1 Look Last Layer means completing the last layer using only one look. On the 3x3x3, currently ZBLL is the only known practical system for achieving a 1-look last layer, but other experimental approaches such as 1-look 2-alg (such as M-CELL) may have potential.
Number of 1LLL Cases
Assuming the last layer is an outer layer, the number of cases is calculated as:
- corner orientations * edge orientations * corner permutations * edge permutations / 2
With the 2 at the end because of odd-even parity.
Numerically this is:
- 3^3 * 2^3 * 4! * 4! / 2 = 62208
- The 3^3 at the beginning is because there are 4 corners on the last layer while the final one depends on the remaining three.
- The 2^3 is because there are 4 edges on the last layer while the final one depends on the remaining three.
Treating cases which are the same, but rotated by 90, 180 or 270 degrees as the same case, the number of cases becomes:
- 62208/4 = 15552
Although these cases may be regarded as unique, some of them can be solved by applying the same algorithm from a different angle. For cases with no rotational symmetry, there are 3 equivalent cases which may be solved with the same alg. For cases with 180 degree rotational symmetry, there is 1 equivalent case which may be solved with the same alg. Cases with 90, 180 and 270 degree rotational symmetry are unique.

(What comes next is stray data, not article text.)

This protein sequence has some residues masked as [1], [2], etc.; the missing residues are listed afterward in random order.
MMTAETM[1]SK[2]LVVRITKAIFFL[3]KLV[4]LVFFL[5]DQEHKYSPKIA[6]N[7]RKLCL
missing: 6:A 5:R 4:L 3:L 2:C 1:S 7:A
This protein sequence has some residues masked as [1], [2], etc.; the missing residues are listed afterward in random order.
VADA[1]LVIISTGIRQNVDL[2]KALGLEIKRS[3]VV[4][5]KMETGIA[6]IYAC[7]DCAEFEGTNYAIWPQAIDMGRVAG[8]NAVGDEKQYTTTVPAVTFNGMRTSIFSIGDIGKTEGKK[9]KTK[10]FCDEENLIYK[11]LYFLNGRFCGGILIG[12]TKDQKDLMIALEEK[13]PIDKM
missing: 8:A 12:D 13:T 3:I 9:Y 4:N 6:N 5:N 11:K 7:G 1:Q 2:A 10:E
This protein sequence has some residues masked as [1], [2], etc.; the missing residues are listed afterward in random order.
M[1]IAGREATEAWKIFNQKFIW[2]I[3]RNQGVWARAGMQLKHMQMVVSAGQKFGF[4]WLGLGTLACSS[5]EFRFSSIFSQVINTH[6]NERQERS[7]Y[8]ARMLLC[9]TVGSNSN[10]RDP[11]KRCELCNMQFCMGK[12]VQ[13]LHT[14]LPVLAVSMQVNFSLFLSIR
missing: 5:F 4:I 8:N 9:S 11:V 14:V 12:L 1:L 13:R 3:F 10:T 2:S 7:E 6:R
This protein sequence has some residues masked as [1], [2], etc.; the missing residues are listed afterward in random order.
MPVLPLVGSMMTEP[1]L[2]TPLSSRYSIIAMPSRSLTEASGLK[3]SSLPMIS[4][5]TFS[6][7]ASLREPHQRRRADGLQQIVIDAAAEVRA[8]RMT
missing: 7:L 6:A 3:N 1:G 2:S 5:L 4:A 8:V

As well as rotationally symmetrical cases, there are also reflectively symmetrical cases. These may be solved by applying a reflection of the algorithm. Finally, some cases are inversions of others. These can be solved by reversing (inverting) the algorithm solving the original case. Exactly which cases are mirrors of each other requires a case-by-case analysis. Work by Bernard Helmstetter established that the number unique 1LLL cases (excluding mirrors and inverses) is:
The number of algorithms a solver would require to solve the last layer in one look depends on the solver's ability to work out mirrors and/or inverses. If a solver can work out the mirror/inverse of any alg 'on the fly', then the number of algorithms they would need to learn would be:
- 1212 - 1 = 1211 algorithms
If a solver cannot work out the mirror/inverse of any alg 'on the fly', then the number of algorithms they would need to learn would be:
- 3915 algorithms